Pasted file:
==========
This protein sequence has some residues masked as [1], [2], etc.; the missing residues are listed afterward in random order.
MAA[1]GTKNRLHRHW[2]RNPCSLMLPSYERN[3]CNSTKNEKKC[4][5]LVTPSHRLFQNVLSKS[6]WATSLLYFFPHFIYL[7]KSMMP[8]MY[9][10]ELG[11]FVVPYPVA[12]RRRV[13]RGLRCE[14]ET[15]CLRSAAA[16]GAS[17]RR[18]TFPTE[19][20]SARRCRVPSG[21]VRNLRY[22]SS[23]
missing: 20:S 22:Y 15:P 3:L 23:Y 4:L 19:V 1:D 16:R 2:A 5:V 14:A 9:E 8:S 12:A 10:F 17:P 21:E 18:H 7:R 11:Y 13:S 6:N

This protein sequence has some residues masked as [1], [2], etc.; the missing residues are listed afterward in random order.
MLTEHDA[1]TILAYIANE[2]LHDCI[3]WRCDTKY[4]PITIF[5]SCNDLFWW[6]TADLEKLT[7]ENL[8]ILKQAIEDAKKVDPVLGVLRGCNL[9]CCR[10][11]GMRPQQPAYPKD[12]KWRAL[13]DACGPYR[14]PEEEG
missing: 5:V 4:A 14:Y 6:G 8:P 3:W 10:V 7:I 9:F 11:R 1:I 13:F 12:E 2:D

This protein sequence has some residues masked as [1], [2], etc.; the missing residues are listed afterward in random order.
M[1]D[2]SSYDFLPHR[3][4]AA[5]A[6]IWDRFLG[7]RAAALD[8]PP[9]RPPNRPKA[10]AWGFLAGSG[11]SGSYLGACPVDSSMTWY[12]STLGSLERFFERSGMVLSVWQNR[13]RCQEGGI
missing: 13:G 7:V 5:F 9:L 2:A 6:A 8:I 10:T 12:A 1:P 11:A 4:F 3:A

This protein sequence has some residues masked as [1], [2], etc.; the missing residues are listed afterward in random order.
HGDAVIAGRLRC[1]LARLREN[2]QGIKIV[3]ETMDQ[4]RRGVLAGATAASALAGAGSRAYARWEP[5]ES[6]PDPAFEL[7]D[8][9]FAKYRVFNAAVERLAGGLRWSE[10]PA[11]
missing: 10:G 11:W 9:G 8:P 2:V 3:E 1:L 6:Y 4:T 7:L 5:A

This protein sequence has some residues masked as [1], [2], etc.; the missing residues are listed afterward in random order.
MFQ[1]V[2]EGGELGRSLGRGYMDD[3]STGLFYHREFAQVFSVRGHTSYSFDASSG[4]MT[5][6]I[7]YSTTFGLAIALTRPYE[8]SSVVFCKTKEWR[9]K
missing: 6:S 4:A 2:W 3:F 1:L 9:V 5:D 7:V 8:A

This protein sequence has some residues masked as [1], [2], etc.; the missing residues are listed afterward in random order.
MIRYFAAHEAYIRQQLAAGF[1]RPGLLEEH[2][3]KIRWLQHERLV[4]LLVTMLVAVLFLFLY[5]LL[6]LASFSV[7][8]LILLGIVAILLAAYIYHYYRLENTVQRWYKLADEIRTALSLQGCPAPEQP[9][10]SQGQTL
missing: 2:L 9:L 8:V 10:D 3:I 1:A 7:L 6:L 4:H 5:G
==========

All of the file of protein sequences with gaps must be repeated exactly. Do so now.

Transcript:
This protein sequence has some residues masked as [1], [2], etc.; the missing residues are listed afterward in random order.
MAA[1]GTKNRLHRHW[2]RNPCSLMLPSYERN[3]CNSTKNEKKC[4][5]LVTPSHRLFQNVLSKS[6]WATSLLYFFPHFIYL[7]KSMMP[8]MY[9][10]ELG[11]FVVPYPVA[12]RRRV[13]RGLRCE[14]ET[15]CLRSAAA[16]GAS[17]RR[18]TFPTE[19][20]SARRCRVPSG[21]VRNLRY[22]SS[23]
missing: 20:S 22:Y 15:P 3:L 23:Y 4:L 19:V 1:D 16:R 2:A 5:V 14:A 9:E 8:S 12:A 10:F 17:P 21:E 18:H 7:R 11:Y 13:S 6:N

This protein sequence has some residues masked as [1], [2], etc.; the missing residues are listed afterward in random order.
MLTEHDA[1]TILAYIANE[2]LHDCI[3]WRCDTKY[4]PITIF[5]SCNDLFWW[6]TADLEKLT[7]ENL[8]ILKQAIEDAKKVDPVLGVLRGCNL[9]CCR[10][11]GMRPQQPAYPKD[12]KWRAL[13]DACGPYR[14]PEEEG
missing: 5:V 4:A 14:Y 6:G 8:P 3:W 10:V 7:I 9:F 11:R 1:I 13:F 12:E 2:D

This protein sequence has some residues masked as [1], [2], etc.; the missing residues are listed afterward in random order.
M[1]D[2]SSYDFLPHR[3][4]AA[5]A[6]IWDRFLG[7]RAAALD[8]PP[9]RPPNRPKA[10]AWGFLAGSG[11]SGSYLGACPVDSSMTWY[12]STLGSLERFFERSGMVLSVWQNR[13]RCQEGGI
missing: 13:G 7:V 5:F 9:L 2:A 6:A 8:I 10:T 12:A 1:P 11:A 4:F 3:A

This protein sequence has some residues masked as [1], [2], etc.; the missing residues are listed afterward in random order.
HGDAVIAGRLRC[1]LARLREN[2]QGIKIV[3]ETMDQ[4]RRGVLAGATAASALAGAGSRAYARWEP[5]ES[6]PDPAFEL[7]D[8][9]FAKYRVFNAAVERLAGGLRWSE[10]PA[11]
missing: 10:G 11:W 9:G 8:P 2:V 3:E 1:L 6:Y 4:T 7:L 5:A

This protein sequence has some residues masked as [1], [2], etc.; the missing residues are listed afterward in random order.
MFQ[1]V[2]EGGELGRSLGRGYMDD[3]STGLFYHREFAQVFSVRGHTSYSFDASSG[4]MT[5][6]I[7]YSTTFGLAIALTRPYE[8]SSVVFCKTKEWR[9]K
missing: 6:S 4:A 2:W 3:F 1:L 9:V 5:D 7:V 8:A

This protein sequence has some residues masked as [1], [2], etc.; the missing residues are listed afterward in random order.
MIRYFAAHEAYIRQQLAAGF[1]RPGLLEEH[2][3]KIRWLQHERLV[4]LLVTMLVAVLFLFLY[5]LL[6]LASFSV[7][8]LILLGIVAILLAAYIYHYYRLENTVQRWYKLADEIRTALSLQGCPAPEQP[9][10]SQGQTL
missing: 2:L 9:L 8:V 10:D 3:I 1:A 7:L 6:L 4:H 5:G